11. The method of claim 3, wherein the step of driving the separated sheets downward relative to the pile comprises providing a feed roller and a idler roller on opposite sides of said separated sheets and rotating the feed roller to force saidseparated sheets downward.

12. The method of claim 11, wherein said idler roller is connected to, and adjacent to, said stabbing member.

13. The method of claim 11, wherein providing said feed roller comprises pivoting the feed roller toward said separated sheets so that the feed roller contacts a forward-most sheet of said separated sheets.

14. The method of claim 3, wherein removing the stop comprises pivoting the stop away from the pile.

15. The method of claim 3, wherein said causing a stabbing member to be inserted into the pile comprises moving the stabbing member upwards into the pile, and wherein the method further comprises moving the stabbing member downward, afterseparated sheets are driven downward relative to the pile, and advancing the pile a second time.

16. The method of claim 3, wherein said step of driving the separated sheets downward relative to the pile comprises driving the separated sheets into a hole punch and punching said separated sheets.

17. The method of claim 16, further comprising, after punching said separated sheets, ejecting said punched sheets generally horizontally from said hole punch to an output tray.
Description: BACKGROUND OF THE INVENTION

1. Field of the Invention

The present invention relates, generally, to handling of sheets of paper for book and notebook binding processes. More specifically, the present invention relates to automatic feeder mechanisms for feeding a plurality of sheets of paper into ahole punch machine.

2. Related Art

Hole punch machines are commonly used in copy-centers, print-shops, corporate audiovisual centers, and other facilities that are responsible for binding notebooks, books, convention booklets, and other information packages. These machines punchholes along one edge of the paper, for spiral binding, for example. An example of one such machine is the open-end punch produced by Performance Design, Inc. of Boise, Id. under the trademark of the Rhin-O-Tuff.TM. HD 7000.TM. paper punch unit. Such a paper punch and its punch die assembly are illustrated in FIGS. 1 and 2 and U.S. Pat. No. 5,771,768.

Such a hole punch machine (1) features a die assembly (2) with a longitudinal opening/slot (3) in the die into which the edge of a small stack of paper is inserted. Once the paper is in proper position, the punch machine is activated and thepunch pins (not shown) are pushed across the slot through the paper to form the holes. The paper is then removed, preferably by being slid out an open end of the die assembly or by being pulled up out of the die assembly. The punched paper is storedelsewhere for further processing and binding. In general, the punching process may be said to include placing a plurality of papers (referred to hereafter as a "stack of paper") into the die assembly in a direction generally perpendicular to thedirection of punch pin movement.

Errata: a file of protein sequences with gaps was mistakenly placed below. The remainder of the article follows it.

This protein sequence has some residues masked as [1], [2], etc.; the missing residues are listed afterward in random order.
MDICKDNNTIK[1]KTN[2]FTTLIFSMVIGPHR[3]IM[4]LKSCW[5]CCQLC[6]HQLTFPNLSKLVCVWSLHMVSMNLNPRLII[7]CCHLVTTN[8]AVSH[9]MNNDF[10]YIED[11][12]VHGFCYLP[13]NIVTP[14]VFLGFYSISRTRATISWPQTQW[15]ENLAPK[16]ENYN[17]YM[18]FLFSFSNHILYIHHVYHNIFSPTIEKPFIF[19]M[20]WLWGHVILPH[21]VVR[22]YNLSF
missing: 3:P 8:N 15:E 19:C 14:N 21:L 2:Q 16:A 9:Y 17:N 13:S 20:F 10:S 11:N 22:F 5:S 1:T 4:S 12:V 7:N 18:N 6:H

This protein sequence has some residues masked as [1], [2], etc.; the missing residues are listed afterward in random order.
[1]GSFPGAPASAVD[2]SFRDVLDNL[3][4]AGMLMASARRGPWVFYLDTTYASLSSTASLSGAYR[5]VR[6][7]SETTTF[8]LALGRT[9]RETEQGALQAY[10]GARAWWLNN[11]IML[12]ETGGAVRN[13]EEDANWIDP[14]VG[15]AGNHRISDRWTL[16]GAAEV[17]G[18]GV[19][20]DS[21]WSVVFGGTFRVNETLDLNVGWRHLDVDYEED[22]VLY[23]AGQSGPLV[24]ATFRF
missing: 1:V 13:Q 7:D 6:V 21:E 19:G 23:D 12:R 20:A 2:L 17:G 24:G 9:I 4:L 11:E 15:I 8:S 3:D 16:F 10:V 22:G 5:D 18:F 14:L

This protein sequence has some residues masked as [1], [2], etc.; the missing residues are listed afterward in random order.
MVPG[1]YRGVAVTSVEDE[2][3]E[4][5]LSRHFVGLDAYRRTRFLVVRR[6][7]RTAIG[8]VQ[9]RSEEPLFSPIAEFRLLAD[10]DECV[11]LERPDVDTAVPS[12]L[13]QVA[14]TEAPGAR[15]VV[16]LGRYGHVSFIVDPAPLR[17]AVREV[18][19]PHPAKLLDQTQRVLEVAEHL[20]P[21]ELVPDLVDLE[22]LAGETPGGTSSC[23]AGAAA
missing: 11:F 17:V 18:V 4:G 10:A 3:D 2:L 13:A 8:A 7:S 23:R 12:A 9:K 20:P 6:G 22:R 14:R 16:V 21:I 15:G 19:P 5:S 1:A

Such a hole punch machine (1), and possibly others on the market or in the patent literature, would benefit from an automatic paper feed system that would remove the need for the user to manually feed stacks of paper into the paper punch andmanually remove the stacks of paper from the punch after punching. Automating the paper-handling feature of such a paper punch machine greatly increases the efficiency of using the machine, and the consistency and accuracy of paper placement andpunching.

SUMMARY OF THE INVENTION

The present invention comprises an automatic paper feeder for a paper hole punch machine. The automatic paper feeder repeatedly provides a selected stack of paper sheets to a hole punch die assembly. The preferred paper feeder may be easilyretrofit onto a conventional paper punch that receives paper vertically. After punching of the stack, the paper feeder preferably automatically ejects each punched stack into a tray from which the paper may be later removed without interrupting thefeeding and punching operation. Preferably, the paper being fed to the punch is stored generally vertically, is fed to the die assembly generally vertically, and is ejected from the punch machine generally vertically.

The preferred paper feeder comprises a picking mechanism that accurately separates a stack of paper from a larger pile of paper in a stocking area, and a mechanism for moving the stack of paper into the die assembly for punching. The preferredpaper feeder also includes a mechanism for removing the punched paper from the machine for further processing. The preferred picking mechanism comprises a picking mechanism that includes intake rollers closely adjacent to, and moving with, a stabbingmember, resulting in an accurate, economical, and predictable picking system. The preferred stabbing member is closely adjacent to paper stops that help control the location of the paper being advanced for picking, an arrangement that contributes toaccuracy and predictability.

The invention may also include a reception tray for receiving the punched paper upon its exit from the hole punch machine, so that paper removal may be done only occasionally as needed or when the reception tray becomes full. This way, a largepile of paper may be stocked onto the feeder, and punched paper may later be removed for binding or other processing at a convenient time and in a convenient amount.